When I write a novel, I spend months or years writing and editing before anyone else reads it.  It’s a really long process, and while the writing itself is enough of a reward, it takes forever and a day before my writing is ready to be shared.

But with blogging, it’s so fun to see people enjoying my thoughts and words soon after they’re written.  I love posting something right before going to bed, and then waking up in the morning to an inbox full of emails saying “so-and-so liked your post.”  It’s wonderful to know that people are enjoying things I have to say.  It makes me feel like my voice matters.

3. Inspires me to keep writing

I’m not quite sure how this works, but keeping a writing blog motivates me to keep writing novels.  When I write blog posts, it’s a reminder to myself that I am a writer.  I have stories to tell.  I have a voice.  I have stories burning inside me.  Sometimes I’ll even write lil pep talks to myself in my blog posts, and that’s such a powerful thing to do.

4. Community

I can’t tell you how cool it is to find like-minded people who understand.  You folks know the joys and struggles of writing.  You know the pain of writer’s block and the joy of finishing a draft.  I love being connected to people who understand.  And when you beautiful folks comment on my blog posts and share your thoughts?  You give me hope and happiness.

So.  Thank you, readers.  Thank you, followers.  Thank you to the people who like and comment and share.  You help keep me motivated and positive.  You help me be a better writer.

That’s why I blog.  For you.

Caring for the Writer Inside, Part 1

This is part 1 of a short Writerly Care series I’m starting.  It’s not exactly writing advice, more like advice on being a writer and taking care of the artist within.

Today’s topic: consume good art.

Here’s one of my favorite quotes.

time spent reading.jpg

I’m sure some of you have heard this before, or are at least familiar with the idea that good writers read a ton.  And I agree – I definitely feel like reading fuels me to write. Reading good books (and sometimes bad ones) makes me want to write good books.

BUT.  I also find inspiration in so many other things.

This is the best way I can describe it: seeing good art makes me want to create art.

I love following YouTubers who create things for a living.  I love following artists on Instagram who post their drawings and share their light.  I love songs that blend lyrics and rhythm and notes to make something beautiful and new.

So, this is your friendly reminder that you as a writer need to consume good art.  I have some suggestions if you’re feeling a deficit in your art diet:

1. Poetry

There’s something delightful about poetry.  It’s loud and soft, small and potent.  The words pack so much power in so little space.  I recently discovered Mary Oliver, and I really like her poetry.  I’m sure you’re familiar with some other new poets that are getting a lot of hype.  Go read the poetry, soak in the words, bask in the strength of them.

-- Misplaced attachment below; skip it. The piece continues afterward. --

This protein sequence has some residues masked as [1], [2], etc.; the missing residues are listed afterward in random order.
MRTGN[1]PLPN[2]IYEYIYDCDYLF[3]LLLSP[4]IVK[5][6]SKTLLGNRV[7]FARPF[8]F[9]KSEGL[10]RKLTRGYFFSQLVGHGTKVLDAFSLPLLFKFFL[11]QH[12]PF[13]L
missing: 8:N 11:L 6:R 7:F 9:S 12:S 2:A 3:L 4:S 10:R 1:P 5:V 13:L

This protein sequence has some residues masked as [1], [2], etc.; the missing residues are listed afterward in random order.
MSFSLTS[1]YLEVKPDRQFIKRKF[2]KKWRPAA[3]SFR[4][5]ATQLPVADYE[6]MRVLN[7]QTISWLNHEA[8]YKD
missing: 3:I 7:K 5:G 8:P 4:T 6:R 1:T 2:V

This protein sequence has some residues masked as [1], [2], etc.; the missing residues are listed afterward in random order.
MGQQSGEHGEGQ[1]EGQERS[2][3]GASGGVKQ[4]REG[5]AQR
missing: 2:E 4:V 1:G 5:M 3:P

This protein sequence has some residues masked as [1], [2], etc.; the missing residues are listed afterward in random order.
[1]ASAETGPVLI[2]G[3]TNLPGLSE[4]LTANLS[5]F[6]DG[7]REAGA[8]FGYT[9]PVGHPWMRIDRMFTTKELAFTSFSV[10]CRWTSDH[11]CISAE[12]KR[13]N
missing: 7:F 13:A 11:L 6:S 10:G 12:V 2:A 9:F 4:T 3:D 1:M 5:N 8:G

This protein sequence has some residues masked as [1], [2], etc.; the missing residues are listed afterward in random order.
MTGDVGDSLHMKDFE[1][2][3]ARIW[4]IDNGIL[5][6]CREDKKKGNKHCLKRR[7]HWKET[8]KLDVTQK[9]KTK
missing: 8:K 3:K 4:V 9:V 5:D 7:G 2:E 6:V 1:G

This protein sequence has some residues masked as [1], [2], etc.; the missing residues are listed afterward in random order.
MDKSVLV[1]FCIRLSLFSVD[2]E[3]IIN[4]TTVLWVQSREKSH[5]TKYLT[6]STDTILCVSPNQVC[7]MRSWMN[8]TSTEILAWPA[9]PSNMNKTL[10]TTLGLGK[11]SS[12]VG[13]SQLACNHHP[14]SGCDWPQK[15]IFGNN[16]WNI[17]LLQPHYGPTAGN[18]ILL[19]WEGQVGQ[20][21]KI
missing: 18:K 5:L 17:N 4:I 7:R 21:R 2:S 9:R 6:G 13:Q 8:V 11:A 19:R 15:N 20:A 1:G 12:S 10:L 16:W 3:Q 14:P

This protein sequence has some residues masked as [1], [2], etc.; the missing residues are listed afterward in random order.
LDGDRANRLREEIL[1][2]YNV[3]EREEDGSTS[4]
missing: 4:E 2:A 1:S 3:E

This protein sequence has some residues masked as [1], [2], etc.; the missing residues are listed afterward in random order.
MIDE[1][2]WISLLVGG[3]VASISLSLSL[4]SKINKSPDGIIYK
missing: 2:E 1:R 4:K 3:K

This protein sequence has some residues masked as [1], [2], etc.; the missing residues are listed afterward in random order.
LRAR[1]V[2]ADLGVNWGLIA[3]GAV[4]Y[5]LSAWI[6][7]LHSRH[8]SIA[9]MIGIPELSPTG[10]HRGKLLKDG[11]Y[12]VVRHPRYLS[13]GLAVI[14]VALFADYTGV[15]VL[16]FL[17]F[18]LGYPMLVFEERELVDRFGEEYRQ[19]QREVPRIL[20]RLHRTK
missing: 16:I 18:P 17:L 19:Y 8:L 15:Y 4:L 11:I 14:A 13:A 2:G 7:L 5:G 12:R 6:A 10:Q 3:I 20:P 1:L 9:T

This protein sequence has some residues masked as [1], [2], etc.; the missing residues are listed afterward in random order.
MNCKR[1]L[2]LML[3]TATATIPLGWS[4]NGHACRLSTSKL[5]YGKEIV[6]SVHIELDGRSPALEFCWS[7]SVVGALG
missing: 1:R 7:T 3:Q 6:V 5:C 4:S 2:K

lin being excited.gif

2. Music

Browse through Spotify, click around on YouTube, listen to a new genre.  I’ve found that I have a constant need for new music, and it’s part of how I stay inspired.  Expand your horizons.  Try musicals, or soundtrack music, or indie, or country, or rap, or vidoegame music.  Let good music drive you to write good stories.

3. Old Favorites

I re-watched Fellowship of the Ring with a friend last night, and I feel like a new human. The Lord of the Rings trilogy is my favorite movies of all time.  Watching one of these again reminded me just how much stories matter, and how much they mean to people. These movies motivate me to keep telling my stories.

so there I was

Maybe you don’t have time for a 4-hour movie with a friend.  That’s okay; listen to a 4-minute old favorite song that makes you fall in love with being an artist.  Read a chapter from a favorite book to remind yourself why you’re a story-teller.

Consume good art.  Let it fill your soul so that it spills out onto the page when you write.  Take inspiration from the creators and writers and artists all around you.  Find things that you love and enjoy them, and then go create things to share with the world.

And if you need some suggestions to get you started, here’s some things I’ve been enjoying lately:

Music: Dear Evan Hansen (a new musical), A Playlist of My Favorite Soft/Chill Music, Some of My Favorite Instrumental Music

YouTubers (also musicians): Tessa Violet, Dodie ClarkPeter Hollens, Rusty Clanton

Instagramers: Mari Andrew (adorable artist), Inspired to Write (bestest human ever)

Let me know in comments if you experience this too – where seeing some great piece of art makes you want to create as well.  Also, let me know if you’ve found some great music/ movies/ art recently, or what you’re enjoying that inspires you.  Do you have artists you look up to?  Do you have a favorite movie that moves you to tears?  Share your thoughts.